• Rough Justice

    Rwanda's experiment with grass-roots courts isn't helping this traumatized land.
  • Roll Over, Monroe

    The influence the United States once claimed as a divine right in Latin America is slipping away, fast.
  • Selective Memories

    Master spinners Bill Clinton and Karl Rove try to rewrite the roles they played in the run-up to war.
  • The Sunni Civil War

    They're fighting with words, not bullets. But the rift is still dangerous.
  • Gates: The 'Anti-Rumsfeld'

    The man in charge of America's warmaking machinery is also the best insurance it won't be used against Iran.
  • Dark Days For The Empire

    A corruption scandal is threatening to take down the Republic of Samsung, and reshape Korea Inc.
  • Old Friends Of Tehran

    Washington's economic sanctions have pushed Iran closer to trade partners like Russia and China.
  • The Price Is Right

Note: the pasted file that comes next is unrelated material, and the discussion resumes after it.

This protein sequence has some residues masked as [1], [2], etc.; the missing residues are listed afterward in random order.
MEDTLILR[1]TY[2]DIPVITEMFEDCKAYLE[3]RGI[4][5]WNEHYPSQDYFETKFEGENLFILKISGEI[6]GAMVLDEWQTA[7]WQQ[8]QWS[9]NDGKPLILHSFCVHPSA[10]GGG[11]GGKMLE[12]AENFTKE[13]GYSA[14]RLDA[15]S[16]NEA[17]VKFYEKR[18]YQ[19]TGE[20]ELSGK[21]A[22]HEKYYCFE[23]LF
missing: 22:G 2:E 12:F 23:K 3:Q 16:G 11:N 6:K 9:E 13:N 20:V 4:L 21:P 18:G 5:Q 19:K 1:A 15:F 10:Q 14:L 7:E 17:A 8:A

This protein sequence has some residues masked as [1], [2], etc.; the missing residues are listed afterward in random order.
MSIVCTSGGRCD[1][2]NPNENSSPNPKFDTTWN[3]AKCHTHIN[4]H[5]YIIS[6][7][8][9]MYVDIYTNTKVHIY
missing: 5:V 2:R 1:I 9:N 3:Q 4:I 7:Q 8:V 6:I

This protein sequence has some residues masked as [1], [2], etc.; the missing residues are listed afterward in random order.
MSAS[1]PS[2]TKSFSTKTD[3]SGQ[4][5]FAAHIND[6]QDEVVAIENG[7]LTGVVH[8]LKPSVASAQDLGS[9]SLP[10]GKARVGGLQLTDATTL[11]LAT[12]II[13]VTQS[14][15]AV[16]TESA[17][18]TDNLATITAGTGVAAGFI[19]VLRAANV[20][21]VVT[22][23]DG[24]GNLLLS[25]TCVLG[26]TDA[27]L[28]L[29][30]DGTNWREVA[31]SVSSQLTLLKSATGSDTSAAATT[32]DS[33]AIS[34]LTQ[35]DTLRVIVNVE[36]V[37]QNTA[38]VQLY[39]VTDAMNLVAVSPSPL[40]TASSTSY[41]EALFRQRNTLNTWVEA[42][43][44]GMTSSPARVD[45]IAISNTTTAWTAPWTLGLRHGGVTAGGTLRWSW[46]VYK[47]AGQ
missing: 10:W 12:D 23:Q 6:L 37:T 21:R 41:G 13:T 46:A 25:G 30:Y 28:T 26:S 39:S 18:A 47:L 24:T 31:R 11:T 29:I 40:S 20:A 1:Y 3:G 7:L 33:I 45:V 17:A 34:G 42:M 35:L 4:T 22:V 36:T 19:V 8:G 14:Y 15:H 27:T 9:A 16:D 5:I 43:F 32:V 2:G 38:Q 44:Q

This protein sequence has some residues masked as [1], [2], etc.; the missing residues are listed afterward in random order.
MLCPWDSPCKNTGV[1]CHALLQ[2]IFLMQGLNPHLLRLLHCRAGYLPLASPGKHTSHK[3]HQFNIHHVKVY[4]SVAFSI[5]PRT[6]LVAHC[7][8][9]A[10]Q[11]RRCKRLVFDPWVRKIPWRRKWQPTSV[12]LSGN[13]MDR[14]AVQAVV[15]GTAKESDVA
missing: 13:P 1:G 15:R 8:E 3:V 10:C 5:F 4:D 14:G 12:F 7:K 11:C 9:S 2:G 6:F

The U.S. dollar may be plummeting fast, but Anand G. Mahindra is moving faster. As CEO of India's $6 billion Mahindra Group (which introduced the Jeep to India and now leads the nation's SUV market), he intends to use the weak dollar to buy manufacturing plants in "bargain basement" America. On a recent trip to New York—to invest in an Indian film festival—the 52-year-old Harvard Business School grad expounded on the global economy, and his own ambitious expansion plans, with NEWSWEEK's Vibhuti Patel: ...
  • Pakistan: Musharraf’s Promises

    Musharraf has begun his second term as Pakistan's president with a pledge to lift the emergency. Why that's left him politically weakened.
  • Do Immigrants Make U.S. Safer?

    New immigrants may be the best thing that ever happened to American cities, but don't wait for the leading presidential candidates to tell you that.